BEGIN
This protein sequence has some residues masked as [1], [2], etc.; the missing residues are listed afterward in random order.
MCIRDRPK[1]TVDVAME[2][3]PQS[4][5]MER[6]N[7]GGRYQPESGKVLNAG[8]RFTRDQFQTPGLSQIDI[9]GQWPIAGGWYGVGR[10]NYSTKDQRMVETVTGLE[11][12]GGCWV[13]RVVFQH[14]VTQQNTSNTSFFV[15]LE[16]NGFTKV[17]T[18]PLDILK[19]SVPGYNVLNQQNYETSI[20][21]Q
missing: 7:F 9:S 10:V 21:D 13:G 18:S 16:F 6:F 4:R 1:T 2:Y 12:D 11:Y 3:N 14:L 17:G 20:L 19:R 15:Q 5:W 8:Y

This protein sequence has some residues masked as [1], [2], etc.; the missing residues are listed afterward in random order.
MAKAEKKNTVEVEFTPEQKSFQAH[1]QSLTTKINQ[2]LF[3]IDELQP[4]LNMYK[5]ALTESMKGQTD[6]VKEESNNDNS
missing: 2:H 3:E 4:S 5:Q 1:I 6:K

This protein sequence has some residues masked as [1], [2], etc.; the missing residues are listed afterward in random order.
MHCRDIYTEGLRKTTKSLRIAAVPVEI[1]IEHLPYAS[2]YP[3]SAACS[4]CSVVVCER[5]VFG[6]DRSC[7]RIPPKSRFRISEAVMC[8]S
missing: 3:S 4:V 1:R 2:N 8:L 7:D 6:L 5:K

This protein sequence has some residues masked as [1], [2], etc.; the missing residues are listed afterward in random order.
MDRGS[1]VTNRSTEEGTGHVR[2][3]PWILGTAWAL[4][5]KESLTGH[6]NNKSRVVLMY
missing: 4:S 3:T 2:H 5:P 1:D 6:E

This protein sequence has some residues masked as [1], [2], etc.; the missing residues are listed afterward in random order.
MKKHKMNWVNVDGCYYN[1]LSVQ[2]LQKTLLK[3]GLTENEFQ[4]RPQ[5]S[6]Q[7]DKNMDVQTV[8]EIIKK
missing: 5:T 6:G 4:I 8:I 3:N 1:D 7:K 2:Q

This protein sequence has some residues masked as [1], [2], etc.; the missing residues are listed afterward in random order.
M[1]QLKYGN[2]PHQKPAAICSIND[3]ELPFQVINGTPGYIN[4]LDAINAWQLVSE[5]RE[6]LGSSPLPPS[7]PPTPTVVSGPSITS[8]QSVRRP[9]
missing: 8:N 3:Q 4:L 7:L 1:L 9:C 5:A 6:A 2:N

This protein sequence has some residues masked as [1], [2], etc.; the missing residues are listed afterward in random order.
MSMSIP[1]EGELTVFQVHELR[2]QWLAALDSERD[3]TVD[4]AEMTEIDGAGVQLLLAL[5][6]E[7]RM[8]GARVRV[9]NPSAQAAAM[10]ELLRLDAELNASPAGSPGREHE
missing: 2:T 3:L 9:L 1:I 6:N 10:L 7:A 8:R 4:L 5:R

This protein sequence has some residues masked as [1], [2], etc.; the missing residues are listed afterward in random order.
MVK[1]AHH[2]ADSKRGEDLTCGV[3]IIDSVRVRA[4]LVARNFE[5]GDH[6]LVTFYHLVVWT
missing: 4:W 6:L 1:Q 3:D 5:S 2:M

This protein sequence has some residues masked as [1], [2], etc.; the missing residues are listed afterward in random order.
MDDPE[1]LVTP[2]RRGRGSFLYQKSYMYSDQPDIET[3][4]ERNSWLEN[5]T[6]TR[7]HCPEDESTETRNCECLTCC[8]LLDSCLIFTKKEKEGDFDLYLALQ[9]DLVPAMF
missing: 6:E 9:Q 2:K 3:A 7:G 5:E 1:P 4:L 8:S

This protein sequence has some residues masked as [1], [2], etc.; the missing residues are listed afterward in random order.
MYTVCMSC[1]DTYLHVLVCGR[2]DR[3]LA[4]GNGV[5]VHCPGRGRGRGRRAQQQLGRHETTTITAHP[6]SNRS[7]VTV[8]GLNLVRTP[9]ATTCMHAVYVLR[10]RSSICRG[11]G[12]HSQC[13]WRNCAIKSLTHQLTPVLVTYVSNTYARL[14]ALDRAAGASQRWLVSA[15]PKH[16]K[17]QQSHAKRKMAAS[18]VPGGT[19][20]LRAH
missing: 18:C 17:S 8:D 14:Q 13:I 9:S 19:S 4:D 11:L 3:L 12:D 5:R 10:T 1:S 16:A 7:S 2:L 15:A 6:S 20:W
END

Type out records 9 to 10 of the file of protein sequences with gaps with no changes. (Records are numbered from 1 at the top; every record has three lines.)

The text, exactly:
This protein sequence has some residues masked as [1], [2], etc.; the missing residues are listed afterward in random order.
MDDPE[1]LVTP[2]RRGRGSFLYQKSYMYSDQPDIET[3][4]ERNSWLEN[5]T[6]TR[7]HCPEDESTETRNCECLTCC[8]LLDSCLIFTKKEKEGDFDLYLALQ[9]DLVPAMF
missing: 6:E 9:Q 2:K 3:A 7:G 5:E 1:P 4:L 8:S

This protein sequence has some residues masked as [1], [2], etc.; the missing residues are listed afterward in random order.
MYTVCMSC[1]DTYLHVLVCGR[2]DR[3]LA[4]GNGV[5]VHCPGRGRGRGRRAQQQLGRHETTTITAHP[6]SNRS[7]VTV[8]GLNLVRTP[9]ATTCMHAVYVLR[10]RSSICRG[11]G[12]HSQC[13]WRNCAIKSLTHQLTPVLVTYVSNTYARL[14]ALDRAAGASQRWLVSA[15]PKH[16]K[17]QQSHAKRKMAAS[18]VPGGT[19][20]LRAH
missing: 18:C 17:S 8:D 14:Q 13:I 9:S 19:S 4:D 11:L 3:L 12:D 5:R 10:T 1:S 16:A 7:S 2:L 15:A 6:S 20:W